Examples: (expect spoilers)
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Anime and Manga
- Kang tries to do this with Jessica Jones in Young Avengers, and learns that it's a bad idea to threaten a pregnant woman with superpowers when she kicks the BFG out of his hands and points it at him. Jessica Jones can go from Pregnant Hostage to Pregnant Badass in one swing!
- In the second issue of the 2011 series of Suicide Squad, it is revealed that the MacGuffin the Squad is sent into the stadium to retrieve is a pregnant woman. Although, this being Suicide Squad, all is not as it seems.
- In Convergence, Pre-Flashpoint Lois Lane is pregnant with Superman's child (which would normally be impossible), only to be captured by his counterpart from the Flashpoint universe, who's slightly crazy after watching the Lois from his world die.
- In the third leg of the Arcos Special of Savior Of Demons, the fact that the female Arcosian held in the prisoner ship isn't named in the story should be a red flag to her fate. The whole scene plays out, for both the readers and Frieza as Nightmare Fuel and Nausea Fuel combined. Infant Immortality is also notably averted.
- Happens twice in the Kim Possible fanfic Maternal Instinct.
- My Bride is a Mermaid: Wedding Bells: Tiger Shark Tony kidnaps a pregnant Sun as part of a plan to get revenge on Gozaburo.
- Die Hard plays with it. Shortly after Hans and his crew take over, they're informed by Holly that one of the hostages is pregnant. Hans rolls his eyes until Holly clarifies that she's not due for a few weeks, but just needs something more comfortable to sit on. He's willing to oblige, to a point.
- Mostly because he's planning on killing them all anyway, and just needs to keep them docile until then.
- In The Way of the Gun, Ryan Philippe and Benicio del Toro kidnap a heavily pregnant Juliette Lewis.
- In Inside Man, one of the hostages taken by the bank robbers and shuffled between rooms is a pregnant woman.
- In Hold Up, the bank robber Grimm takes, among other people, a pregnant woman with a baby carriage hostage. Turns out that she's one of his accomplices, the pregnancy is faked to smuggle the money out of the bank in her false belly, and there isn't a baby in the carriage but even more money.
- Inverted in 5 Branded Women where a pregnant Partisan captures a German hostage.
- The Delta Force gives us an Arab hijacker who swears the Germans didn't kill enough Jews in World War II, pummels a sailor nearly to death with a chair's armrest, and flies off the handle when he sees an abandoned ring with Hebrew script on it, yet orders some hostages to vacate their seats so a pregnant hostage can recline. He even has the other hostages give up their pillows for her. Aaaawwwww.....
- Played with in Mad Max: Fury Road, as the central plot features Max driving an oil-rig where two of the group of five runaway women are pregnant, and they end up becoming his captors after he first threatens them with a gun and forces them to help him drive the rig.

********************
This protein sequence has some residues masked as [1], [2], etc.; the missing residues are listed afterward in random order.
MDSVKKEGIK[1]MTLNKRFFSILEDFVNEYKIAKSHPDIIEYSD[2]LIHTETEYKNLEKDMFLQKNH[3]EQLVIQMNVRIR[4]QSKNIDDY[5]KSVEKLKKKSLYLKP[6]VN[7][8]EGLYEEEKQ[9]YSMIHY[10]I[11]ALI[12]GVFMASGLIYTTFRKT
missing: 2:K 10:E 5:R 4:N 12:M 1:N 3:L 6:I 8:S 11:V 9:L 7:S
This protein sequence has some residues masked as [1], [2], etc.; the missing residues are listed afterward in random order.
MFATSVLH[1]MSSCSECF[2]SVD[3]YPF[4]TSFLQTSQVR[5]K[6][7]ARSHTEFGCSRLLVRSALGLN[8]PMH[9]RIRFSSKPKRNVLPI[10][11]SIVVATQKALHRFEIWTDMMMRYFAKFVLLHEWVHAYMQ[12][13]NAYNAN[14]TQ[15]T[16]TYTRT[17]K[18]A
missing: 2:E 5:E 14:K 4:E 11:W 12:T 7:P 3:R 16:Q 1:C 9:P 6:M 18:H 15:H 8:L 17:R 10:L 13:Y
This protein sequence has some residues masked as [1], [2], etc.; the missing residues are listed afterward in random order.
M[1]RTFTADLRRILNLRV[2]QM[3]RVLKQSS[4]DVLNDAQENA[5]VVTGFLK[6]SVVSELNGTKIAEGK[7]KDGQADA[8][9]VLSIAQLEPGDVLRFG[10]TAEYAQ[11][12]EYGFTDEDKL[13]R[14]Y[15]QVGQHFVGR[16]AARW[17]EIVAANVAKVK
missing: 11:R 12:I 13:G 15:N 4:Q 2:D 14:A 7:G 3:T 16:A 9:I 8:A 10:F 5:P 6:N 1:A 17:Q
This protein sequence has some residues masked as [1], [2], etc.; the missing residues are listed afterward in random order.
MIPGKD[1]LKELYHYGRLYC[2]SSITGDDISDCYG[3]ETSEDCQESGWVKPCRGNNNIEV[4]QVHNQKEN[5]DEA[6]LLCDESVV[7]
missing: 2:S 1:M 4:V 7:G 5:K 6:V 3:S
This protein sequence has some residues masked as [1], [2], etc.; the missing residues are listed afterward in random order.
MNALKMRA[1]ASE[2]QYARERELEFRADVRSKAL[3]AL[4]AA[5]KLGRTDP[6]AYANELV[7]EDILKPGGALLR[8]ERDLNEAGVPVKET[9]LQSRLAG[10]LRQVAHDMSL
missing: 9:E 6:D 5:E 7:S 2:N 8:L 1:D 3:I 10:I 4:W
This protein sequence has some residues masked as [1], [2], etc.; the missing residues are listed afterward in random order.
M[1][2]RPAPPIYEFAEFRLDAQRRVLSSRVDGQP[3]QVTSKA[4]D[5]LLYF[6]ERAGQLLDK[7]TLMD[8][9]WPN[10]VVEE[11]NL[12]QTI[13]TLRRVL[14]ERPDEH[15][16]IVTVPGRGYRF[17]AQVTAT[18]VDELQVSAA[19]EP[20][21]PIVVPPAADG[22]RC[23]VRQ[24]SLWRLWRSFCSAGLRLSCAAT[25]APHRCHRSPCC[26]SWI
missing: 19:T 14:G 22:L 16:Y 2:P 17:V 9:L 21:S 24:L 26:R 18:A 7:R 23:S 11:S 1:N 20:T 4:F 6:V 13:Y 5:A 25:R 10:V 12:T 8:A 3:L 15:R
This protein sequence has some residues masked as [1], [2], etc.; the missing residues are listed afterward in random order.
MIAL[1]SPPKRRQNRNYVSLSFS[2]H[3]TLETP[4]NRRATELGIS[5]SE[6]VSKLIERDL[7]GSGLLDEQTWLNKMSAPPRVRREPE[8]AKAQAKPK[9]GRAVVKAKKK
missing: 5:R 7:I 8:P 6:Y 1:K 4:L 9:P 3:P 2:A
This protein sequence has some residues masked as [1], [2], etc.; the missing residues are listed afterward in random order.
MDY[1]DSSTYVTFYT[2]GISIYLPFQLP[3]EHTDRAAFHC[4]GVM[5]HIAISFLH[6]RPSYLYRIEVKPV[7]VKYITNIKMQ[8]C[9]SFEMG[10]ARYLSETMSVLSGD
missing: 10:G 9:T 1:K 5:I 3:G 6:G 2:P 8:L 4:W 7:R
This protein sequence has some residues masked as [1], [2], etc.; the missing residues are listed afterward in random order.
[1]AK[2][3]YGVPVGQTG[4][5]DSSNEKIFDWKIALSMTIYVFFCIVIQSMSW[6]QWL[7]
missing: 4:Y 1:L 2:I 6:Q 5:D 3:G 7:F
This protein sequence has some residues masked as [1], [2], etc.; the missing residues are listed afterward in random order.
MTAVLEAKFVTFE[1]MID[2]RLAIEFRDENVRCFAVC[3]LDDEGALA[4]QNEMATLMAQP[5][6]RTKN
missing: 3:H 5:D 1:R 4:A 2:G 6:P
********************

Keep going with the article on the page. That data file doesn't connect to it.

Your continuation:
- In The Sacred Art of Stealing, this trope is used to hint that the bank robbers aren't the bad guys. They immediately set free any hostage who is pregnant or has a heart condition.
- In Camber of Culdi, one of the fifty human hostages taken after a Deryni lord is murdered is a pregnant woman. Cathan MacRorie pleads for their release and is offered the chance to take one of them; he first chooses the pregnant woman, only to be asked if he wants her or her baby. Cathan tries to argue, then chooses to take a teenaged boy instead. The woman gives birth in captivity and is later hanged like the rest of the hostages.
- She is the main female lead and not obviously pregnant, but nonetheless this happens in The Lesser Kindred.
- In Steven Gould's Helm, the post-climactic confrontation involves the desperate son of the villain choosing a pregnant girl from among 20 hostages and holding a dagger to her throat. But she's very pregnant—so much so that her water breaks during the showdown, startling the bad guy into a human reaction that momentarily shakes up his screw-em-all villainy.
- Breezepelt does this to Poppyfrost, a heavily pregnant she-cat, in Warrior Cats and even threatens to kill her to frame Jayfeather. Surprisingly, it's not Poppyfrost's mate who saves her but Jayfeather and a deceased Honeyfern, who was Poppyfrost's sister.
- Poor, poor 15 year old Diana Ladris from FEAR. No one bothers trying to bail her out *Or rather, they couldn't if they tried*, either. And she's left to give birth in a scorching hot, pitch black mine with two pyshcopaths who like to torture her. Fans of the character were reasonably miffed.
- The Dresden Files: In Grave Peril, the Nightmare abducts Michael's heavily pregnant wife Charity. The stress and trauma of her rescue causes her to go into labour.
- Done somewhat differently in Discworld, in The Fifth Elephant, when the diplomatic carriage carrying the Ankh Morpork delegation to Bonk is ambushed by bandits in the pass. Sybil is briefly held hostage as a bargaining chip, but at this point, Sam Vimes has no idea that Sybil is pregnant, and frankly, Sybil is a bit of a Pregnant Badass about it, keeping her calm and ducking so her husband can shoot the bandit holding her, with a weapon she doesn't even know he has. She's actually trying (not for the first time) to get his attention long enough to gently break the news to him just before the ambush.
- In the Diagnosis: Murder episode "Baby Boom'', a kidnapper strapped with explosives holds a class full of pregnant women hostage.
- A pregnant bank teller was one of the hostages in the Flashpoint episode "Who's George?"
- This happened again in the later episode "Aisle 13."
- And again in "Remote Control".
- In an episode of F/X: The Series, the villain put a gun to a pregnant woman's stomach. Subverted since the woman wasn't pregnant and was really The Mole giving information from the outside after being released.
- Happens in an episode of House.